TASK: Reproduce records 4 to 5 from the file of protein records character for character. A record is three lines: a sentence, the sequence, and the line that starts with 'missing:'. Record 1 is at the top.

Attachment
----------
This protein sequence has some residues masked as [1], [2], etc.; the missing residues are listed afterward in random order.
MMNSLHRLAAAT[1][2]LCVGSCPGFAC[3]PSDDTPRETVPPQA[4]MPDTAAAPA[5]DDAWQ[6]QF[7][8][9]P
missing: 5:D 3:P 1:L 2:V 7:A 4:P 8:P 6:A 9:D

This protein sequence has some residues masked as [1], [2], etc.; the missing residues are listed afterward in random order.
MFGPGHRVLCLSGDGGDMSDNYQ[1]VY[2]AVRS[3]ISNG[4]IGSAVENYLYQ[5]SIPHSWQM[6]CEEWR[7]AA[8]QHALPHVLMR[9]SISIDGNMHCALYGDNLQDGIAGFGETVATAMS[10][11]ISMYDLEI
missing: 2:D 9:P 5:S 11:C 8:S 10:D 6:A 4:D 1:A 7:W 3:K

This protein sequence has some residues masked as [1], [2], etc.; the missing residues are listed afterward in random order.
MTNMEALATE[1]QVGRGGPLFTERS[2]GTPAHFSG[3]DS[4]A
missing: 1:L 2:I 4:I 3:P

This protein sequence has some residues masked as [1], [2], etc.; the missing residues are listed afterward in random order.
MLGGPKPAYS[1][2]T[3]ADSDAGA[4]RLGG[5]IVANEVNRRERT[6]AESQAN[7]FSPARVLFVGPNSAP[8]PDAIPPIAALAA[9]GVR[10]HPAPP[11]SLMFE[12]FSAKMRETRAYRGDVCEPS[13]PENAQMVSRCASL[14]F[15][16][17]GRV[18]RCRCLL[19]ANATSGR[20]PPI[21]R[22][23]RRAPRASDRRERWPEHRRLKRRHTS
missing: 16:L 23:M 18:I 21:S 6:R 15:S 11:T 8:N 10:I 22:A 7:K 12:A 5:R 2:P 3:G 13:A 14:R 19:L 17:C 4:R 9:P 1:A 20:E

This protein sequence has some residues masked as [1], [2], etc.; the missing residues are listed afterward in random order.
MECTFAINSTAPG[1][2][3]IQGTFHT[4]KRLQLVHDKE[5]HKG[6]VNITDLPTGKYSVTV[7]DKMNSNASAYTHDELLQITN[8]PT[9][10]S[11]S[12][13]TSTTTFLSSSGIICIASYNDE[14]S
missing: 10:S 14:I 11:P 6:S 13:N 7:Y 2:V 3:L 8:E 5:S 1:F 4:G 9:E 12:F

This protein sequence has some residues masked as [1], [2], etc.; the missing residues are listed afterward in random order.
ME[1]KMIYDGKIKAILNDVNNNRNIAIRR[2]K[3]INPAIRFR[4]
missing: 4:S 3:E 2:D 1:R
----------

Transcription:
This protein sequence has some residues masked as [1], [2], etc.; the missing residues are listed afterward in random order.
MLGGPKPAYS[1][2]T[3]ADSDAGA[4]RLGG[5]IVANEVNRRERT[6]AESQAN[7]FSPARVLFVGPNSAP[8]PDAIPPIAALAA[9]GVR[10]HPAPP[11]SLMFE[12]FSAKMRETRAYRGDVCEPS[13]PENAQMVSRCASL[14]F[15][16][17]GRV[18]RCRCLL[19]ANATSGR[20]PPI[21]R[22][23]RRAPRASDRRERWPEHRRLKRRHTS
missing: 16:L 23:M 18:I 21:S 6:R 15:S 11:T 8:N 10:I 22:A 7:K 12:A 5:R 2:P 3:G 13:A 14:R 19:L 17:C 4:R 9:P 1:A 20:E

This protein sequence has some residues masked as [1], [2], etc.; the missing residues are listed afterward in random order.
MECTFAINSTAPG[1][2][3]IQGTFHT[4]KRLQLVHDKE[5]HKG[6]VNITDLPTGKYSVTV[7]DKMNSNASAYTHDELLQITN[8]PT[9][10]S[11]S[12][13]TSTTTFLSSSGIICIASYNDE[14]S
missing: 10:S 14:I 11:P 6:S 13:N 7:Y 2:V 3:L 8:E 5:S 1:F 4:G 9:E 12:F